Armored Core: Formula Front Review

Armored Core: Formula Front is a giant robot action game, but it’s not your typical giant robot action game. In Armored Core the combat is almost secondary to robot design and customization, which means that you’ll either really enjoy this game or it will bore you quickly. It all depends on the type of giant robot guy (or gal) you are. If you were born in the distant future in a robot-battling kind of universe, would you prefer to be a robot engineer hanging out in a lab and sending your creations off to war or would you rather be a robot jockey?

A giant robot with a giant gun.
OK, so technically the robots in Armored Core are not fighting a war. The premise of the game is that future sports fans have grown weary of watching men in tights or shorts chasing balls around and have instead turned their attention to one-on-one matches fought by the aforementioned giant robots. The duels are fought between robot teams that pick one of their five robots to represent them in the match in the hopes that their robot will emerge victorious and the team will climb up a spot in the league rankings. It should comes as no surprise to you that you’re in control of one of these robot teams and that you must claw your way up from the bottom of the “Bottom” league by building better robots.

The vast, and I emphasize vast, majority of your time will be spent in the garage tweaking your robots. If you just try and skip the whole design thing, your robots will quickly get chewed up in battle and you can expect to be the perennial Kansas City Royals of the robot leagues. Ask any KC fan and they’ll tell you this is not a fun place to be. So anyway, each robot is rated in six areas – attack, defense, mobility, energy, cooling, and ECM resistance (hmm, ECMCM?) – and how well you balance these factors is measured in your robot’s rating and in its performance in battle. Of course, each part you place on your robot will add to some areas and decrease your stats in others. For example, placing more armor on your robot may increase defense, but it will come at the cost of mobility and cooling. The game comes with an absolutely dizzying array of parts that can connect to the various parts of your robots including their heads, arms, and torsos. Unfortunately it’s not always clear how adding or removing a particular part will affect your robot as the parts are definitely lacking any kind of decent documentation in the game. The game attempts to give you constant feedback as you play with the parts through the use of a small radar chart, but these things are just as confusing here as they are in an Excel spreadsheet. To really see the results of your design changes you’ll have to field test your robot which means that you’ll often lose a battle due to poor design choices. You have to have a good attitude about losing here, because lose you will and you will do it a lot.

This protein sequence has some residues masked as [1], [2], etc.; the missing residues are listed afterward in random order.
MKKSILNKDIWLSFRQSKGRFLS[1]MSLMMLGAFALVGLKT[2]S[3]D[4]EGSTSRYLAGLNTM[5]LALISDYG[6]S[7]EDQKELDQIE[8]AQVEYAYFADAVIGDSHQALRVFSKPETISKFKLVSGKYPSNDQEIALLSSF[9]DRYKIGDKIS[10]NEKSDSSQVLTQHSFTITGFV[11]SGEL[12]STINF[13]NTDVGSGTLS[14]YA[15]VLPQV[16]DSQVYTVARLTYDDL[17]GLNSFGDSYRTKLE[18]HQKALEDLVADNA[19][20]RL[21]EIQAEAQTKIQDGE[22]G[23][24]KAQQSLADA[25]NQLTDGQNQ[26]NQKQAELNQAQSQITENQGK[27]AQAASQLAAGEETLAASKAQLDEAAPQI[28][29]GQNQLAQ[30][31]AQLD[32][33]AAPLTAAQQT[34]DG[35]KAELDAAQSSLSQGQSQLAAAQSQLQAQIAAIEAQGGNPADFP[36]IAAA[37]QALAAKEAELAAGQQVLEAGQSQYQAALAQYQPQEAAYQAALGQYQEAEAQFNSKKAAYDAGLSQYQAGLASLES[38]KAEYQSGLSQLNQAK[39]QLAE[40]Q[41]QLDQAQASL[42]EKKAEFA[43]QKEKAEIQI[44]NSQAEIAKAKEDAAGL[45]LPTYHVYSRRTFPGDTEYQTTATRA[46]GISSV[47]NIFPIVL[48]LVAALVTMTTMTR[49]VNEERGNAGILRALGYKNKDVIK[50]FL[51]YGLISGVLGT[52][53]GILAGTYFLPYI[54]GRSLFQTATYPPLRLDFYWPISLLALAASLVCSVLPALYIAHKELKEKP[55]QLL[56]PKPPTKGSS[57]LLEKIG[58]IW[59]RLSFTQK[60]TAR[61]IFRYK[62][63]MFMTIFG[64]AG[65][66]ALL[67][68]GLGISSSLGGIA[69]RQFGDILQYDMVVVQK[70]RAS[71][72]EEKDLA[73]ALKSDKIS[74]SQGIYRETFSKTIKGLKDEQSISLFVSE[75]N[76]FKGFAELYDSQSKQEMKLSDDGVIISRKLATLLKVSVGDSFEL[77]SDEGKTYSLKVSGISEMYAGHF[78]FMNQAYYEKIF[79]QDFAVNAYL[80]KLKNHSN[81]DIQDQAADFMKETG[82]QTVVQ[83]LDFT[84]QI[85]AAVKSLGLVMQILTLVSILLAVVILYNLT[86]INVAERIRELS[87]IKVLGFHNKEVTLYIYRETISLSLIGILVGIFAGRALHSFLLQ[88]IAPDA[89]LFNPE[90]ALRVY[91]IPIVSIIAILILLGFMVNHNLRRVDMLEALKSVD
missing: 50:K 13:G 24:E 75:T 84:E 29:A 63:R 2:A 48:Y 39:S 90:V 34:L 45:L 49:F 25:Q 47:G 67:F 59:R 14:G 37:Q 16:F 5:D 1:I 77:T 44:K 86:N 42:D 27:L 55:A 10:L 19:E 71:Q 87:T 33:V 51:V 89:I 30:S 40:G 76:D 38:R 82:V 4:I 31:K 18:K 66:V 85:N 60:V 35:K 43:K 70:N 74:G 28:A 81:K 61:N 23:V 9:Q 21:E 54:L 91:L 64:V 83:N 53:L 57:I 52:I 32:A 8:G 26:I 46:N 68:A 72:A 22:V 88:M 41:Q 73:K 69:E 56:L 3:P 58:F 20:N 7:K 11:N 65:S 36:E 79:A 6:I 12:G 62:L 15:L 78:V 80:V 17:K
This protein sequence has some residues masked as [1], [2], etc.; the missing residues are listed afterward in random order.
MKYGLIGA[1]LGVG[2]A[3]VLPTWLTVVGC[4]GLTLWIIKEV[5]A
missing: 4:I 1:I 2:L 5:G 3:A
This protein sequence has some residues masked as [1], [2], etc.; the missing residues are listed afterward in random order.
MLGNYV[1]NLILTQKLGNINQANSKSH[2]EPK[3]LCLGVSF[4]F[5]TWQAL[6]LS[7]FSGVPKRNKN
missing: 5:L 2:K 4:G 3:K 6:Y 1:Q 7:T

In addition to customizing your robots’ parts, you can create their color scheme using a fairly sophisticated palette tool. You can even design your own team logo from scratch using the in-game paint program. Pretty cool stuff for you design freaks out there.